It's tax time again, and the IRS has announced a new procedure for aliens who are working here illegally to report their earnings without fear. Ineligible for a valid Social Security number, they can file under the number "SSA 205(c)" (the section of Social Security law that prohibits their getting a proper number) and feel confident that they won't be deported, says the announcement, "since tax information is not routinely shared with the Immigration and Naturalization Service."
This solves the problem of obeying the tax laws, but calls up other problems. Filing the tax return does admit a deportable offense--working illegally--under immigration law. It also admits that the Social Security number under which the taxpayer has worked is false, a punishable offense under Social Security law.
Thus the illegal alien, who wants nothing more than to legalize himself, must choose among the rules of the Social Security Administration, the Internal Revenue Service and the Immigration and Naturalization Service. "Congress has dealt with the needs of each separately," says Jerry Dees, regional operations assistant for H&R Block in Southern California; "no one has said let's talk about Social Security numbers, amnesty and legal status, and tax obligation, and try to reconcile them."
Hasn't Been Perilous
By current estimates, there are between 3 million and 5 million undocumented aliens in the country, says U.S. Census Bureau demographer Jeff Passel. About three-quarters of them are over age 15 and therefore potential wage-earners. What's more, according to an oft-cited 1975 Labor Department study, 73% of them had federal taxes withheld and 77% had Social Security deductions.
Few--31.5% in the study--filed tax returns, probably fearful of discovery. Thus, "since most are low wage earners, and probably due refunds," says Linda Wong, attorney with the Los Angeles regional office of the Mexican American Legal Defense and Educational Fund, "the government gets a windfall."
In actuality, filing tax returns doesn't seem to have been very dangerous: Many illegal aliens have done it for years. Most work under false Social Security numbers, and a few under the special not-valid-for-employment numbers issued for identification alone. The IRS would question the numbers, and if the taxpayer explained honestly, the IRS "would assign them an internal processing number, for the IRS alone," says IRS spokesman Shirley Nakagawa in Los Angeles. "Then we can process the return."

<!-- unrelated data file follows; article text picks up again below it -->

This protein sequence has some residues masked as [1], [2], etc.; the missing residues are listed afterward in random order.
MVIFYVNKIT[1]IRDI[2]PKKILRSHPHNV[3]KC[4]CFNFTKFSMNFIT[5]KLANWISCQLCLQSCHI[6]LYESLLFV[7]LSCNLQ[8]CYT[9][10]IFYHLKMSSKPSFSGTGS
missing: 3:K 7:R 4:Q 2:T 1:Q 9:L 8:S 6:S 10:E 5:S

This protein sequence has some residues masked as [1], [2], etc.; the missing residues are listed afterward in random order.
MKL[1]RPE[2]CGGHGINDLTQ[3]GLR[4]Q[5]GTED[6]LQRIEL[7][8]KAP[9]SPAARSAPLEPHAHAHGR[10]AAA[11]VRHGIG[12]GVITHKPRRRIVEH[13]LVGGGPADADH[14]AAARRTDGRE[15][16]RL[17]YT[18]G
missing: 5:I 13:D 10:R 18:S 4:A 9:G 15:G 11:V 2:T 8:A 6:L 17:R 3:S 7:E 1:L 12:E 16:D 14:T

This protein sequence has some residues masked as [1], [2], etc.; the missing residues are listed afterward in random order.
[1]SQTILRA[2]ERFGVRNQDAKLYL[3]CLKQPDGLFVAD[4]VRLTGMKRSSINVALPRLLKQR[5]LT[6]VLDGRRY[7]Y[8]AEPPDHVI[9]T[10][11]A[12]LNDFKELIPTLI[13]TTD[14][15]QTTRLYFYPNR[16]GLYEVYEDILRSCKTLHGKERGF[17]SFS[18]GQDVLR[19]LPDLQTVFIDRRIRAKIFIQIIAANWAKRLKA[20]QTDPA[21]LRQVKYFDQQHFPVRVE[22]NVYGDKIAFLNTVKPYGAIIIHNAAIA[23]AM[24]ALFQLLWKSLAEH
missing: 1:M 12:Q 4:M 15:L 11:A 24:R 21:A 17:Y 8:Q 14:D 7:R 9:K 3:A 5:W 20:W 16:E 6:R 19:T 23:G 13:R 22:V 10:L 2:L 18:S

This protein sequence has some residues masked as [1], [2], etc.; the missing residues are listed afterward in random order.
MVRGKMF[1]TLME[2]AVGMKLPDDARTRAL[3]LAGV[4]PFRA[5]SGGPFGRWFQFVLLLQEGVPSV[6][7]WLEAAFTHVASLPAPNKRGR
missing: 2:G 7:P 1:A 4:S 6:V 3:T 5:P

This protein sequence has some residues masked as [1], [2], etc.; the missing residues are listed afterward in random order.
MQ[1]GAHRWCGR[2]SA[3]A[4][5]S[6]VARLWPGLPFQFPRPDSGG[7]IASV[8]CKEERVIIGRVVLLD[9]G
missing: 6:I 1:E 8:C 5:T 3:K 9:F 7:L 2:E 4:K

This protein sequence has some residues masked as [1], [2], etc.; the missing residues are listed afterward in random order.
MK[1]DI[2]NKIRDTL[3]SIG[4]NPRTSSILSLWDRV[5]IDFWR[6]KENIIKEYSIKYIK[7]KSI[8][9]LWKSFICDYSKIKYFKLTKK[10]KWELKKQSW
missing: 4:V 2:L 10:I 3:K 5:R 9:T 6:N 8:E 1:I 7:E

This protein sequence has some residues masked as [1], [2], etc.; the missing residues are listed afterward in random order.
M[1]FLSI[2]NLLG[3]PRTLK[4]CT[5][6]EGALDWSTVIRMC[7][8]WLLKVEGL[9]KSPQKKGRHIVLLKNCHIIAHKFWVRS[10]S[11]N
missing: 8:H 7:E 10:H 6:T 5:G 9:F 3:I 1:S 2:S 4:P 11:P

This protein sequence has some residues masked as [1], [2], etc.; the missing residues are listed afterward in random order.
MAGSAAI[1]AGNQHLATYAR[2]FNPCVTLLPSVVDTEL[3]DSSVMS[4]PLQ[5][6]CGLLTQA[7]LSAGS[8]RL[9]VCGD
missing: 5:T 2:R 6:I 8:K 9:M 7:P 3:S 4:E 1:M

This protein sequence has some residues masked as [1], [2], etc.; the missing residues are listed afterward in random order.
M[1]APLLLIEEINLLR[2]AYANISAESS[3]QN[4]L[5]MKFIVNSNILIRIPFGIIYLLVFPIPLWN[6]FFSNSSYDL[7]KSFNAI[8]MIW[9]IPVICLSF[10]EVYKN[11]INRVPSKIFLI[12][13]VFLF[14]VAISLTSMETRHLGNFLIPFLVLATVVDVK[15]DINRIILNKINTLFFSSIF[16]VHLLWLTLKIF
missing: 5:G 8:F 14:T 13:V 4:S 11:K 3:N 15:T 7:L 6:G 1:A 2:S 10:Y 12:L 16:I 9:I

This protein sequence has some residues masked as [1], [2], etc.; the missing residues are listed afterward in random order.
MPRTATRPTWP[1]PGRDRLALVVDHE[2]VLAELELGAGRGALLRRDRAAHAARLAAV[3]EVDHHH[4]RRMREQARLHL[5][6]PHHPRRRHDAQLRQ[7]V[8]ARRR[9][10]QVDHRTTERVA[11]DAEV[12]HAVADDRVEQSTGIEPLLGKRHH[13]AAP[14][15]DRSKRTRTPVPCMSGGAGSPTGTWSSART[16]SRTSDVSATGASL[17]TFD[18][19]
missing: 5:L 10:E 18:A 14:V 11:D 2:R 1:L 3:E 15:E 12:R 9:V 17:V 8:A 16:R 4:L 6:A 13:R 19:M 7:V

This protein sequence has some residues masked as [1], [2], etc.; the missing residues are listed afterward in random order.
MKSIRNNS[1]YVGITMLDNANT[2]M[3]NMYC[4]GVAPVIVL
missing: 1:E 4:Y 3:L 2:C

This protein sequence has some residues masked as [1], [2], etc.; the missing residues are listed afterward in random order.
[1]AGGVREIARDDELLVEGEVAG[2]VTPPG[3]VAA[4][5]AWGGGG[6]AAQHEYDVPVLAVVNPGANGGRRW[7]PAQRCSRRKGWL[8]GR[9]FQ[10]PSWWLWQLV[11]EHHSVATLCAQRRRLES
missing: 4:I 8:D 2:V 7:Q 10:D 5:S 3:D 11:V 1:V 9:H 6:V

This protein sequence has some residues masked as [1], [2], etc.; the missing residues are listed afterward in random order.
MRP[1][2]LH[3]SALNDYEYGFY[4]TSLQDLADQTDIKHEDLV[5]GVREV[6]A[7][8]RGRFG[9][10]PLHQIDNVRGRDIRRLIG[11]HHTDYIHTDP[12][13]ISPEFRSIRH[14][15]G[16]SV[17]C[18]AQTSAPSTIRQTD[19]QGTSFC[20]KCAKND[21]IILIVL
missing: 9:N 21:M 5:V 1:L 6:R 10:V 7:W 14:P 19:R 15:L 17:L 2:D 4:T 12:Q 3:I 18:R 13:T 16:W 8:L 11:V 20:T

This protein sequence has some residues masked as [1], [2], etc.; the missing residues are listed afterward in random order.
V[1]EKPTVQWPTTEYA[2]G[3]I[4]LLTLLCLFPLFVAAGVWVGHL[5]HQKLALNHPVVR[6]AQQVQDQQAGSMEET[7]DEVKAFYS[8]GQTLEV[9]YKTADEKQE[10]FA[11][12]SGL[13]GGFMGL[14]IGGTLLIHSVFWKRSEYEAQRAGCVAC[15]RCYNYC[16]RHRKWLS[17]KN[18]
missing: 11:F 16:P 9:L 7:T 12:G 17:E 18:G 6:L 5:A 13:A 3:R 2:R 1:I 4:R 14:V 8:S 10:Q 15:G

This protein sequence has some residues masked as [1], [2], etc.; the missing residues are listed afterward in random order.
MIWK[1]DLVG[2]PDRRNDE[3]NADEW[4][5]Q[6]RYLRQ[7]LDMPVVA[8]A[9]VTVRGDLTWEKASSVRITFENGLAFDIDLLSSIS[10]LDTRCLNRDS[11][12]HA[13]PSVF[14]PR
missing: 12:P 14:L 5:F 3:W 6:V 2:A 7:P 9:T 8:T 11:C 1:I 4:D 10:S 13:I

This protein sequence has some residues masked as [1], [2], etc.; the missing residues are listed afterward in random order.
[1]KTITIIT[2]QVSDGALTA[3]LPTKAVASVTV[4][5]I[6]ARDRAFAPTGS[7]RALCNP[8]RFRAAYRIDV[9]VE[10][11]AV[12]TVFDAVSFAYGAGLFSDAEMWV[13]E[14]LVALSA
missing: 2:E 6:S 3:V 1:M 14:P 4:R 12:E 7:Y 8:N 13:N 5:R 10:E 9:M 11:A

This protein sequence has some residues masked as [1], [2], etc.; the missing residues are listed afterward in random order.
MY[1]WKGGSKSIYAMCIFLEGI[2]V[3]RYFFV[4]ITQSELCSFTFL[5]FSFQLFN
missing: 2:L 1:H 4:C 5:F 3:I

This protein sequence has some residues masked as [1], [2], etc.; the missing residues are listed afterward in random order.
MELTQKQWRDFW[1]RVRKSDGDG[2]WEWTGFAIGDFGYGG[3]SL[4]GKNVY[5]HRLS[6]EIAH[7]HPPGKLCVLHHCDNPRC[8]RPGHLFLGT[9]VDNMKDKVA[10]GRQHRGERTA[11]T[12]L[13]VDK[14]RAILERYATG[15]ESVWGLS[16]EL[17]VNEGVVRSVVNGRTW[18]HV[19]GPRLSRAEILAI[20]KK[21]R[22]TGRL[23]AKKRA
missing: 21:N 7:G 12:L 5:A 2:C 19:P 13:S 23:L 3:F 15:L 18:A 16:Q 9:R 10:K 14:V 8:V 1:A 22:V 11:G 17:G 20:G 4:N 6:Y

The new procedure just skips two steps: "Putting down 205(c) already tells the IRS, 'No, I don't have a number and I can't get one',"' says Jerry Dees. The IRS then assigns a processing number without further inquiry.
Citizenship No Basis
To the IRS, the worker's immigration status is irrelevant. Its concern is tax obligations, which flow from earnings, not from citizenship, or right to work. Indeed, says IRS spokesman Rob Giannangeli, also in Los Angeles, "there's nothing in the tax law that says you can't pay someone a refund due just because they're undocumented."
The IRS' assurances disingenuously omit the fact that tax information does go to the Social Security Administration, which routinely shares with the INS. The W2 reports that employers prepare for wage-earners go first to Social Security and thence to the IRS: The self-employed must file a self-employment tax form with the IRS, which sends it on to Social Security.
But Social Security doesn't care about immigration status either. If its computers reveal that the taxpayer's given number is false or someone else's or not-valid-for-employment, the administration tries to contact him, straighten out the discrepancy, and credit him with the Social Security contribution. (If that's not possible, it sits forever uncredited.) "If you worked in covered employment, legally or not, we'd post it," says Social Security Administration spokesman John Trollinger. "Eligibility for benefits is not based on citizenship."
The illegal worker may be using a fraudulent Social Security number, but only to pay into the system. Social Security's concern is the people who are taking money out--by claiming benefits they don't deserve or selling false cards so others can.
Social Security does, however, share information with the immigration service--the undocumented alien's greatest fear, as the IRS realized. Immigration gets routine reports of earnings on a not-valid-for-work number, and may at any time ask Social Security for identification and whereabouts of a specific alien.
The INS does care about the illegal worker, but time is on his side. By the time Social Security knows of his work, and passes on the information, it could be a year or two since he had the job. Moreover, the INS may just notify the employer that the worker was illegal; it's not "cost-effective," says a spokesman, to pursue one individual who may have disappeared or become legal.
Some New Dangers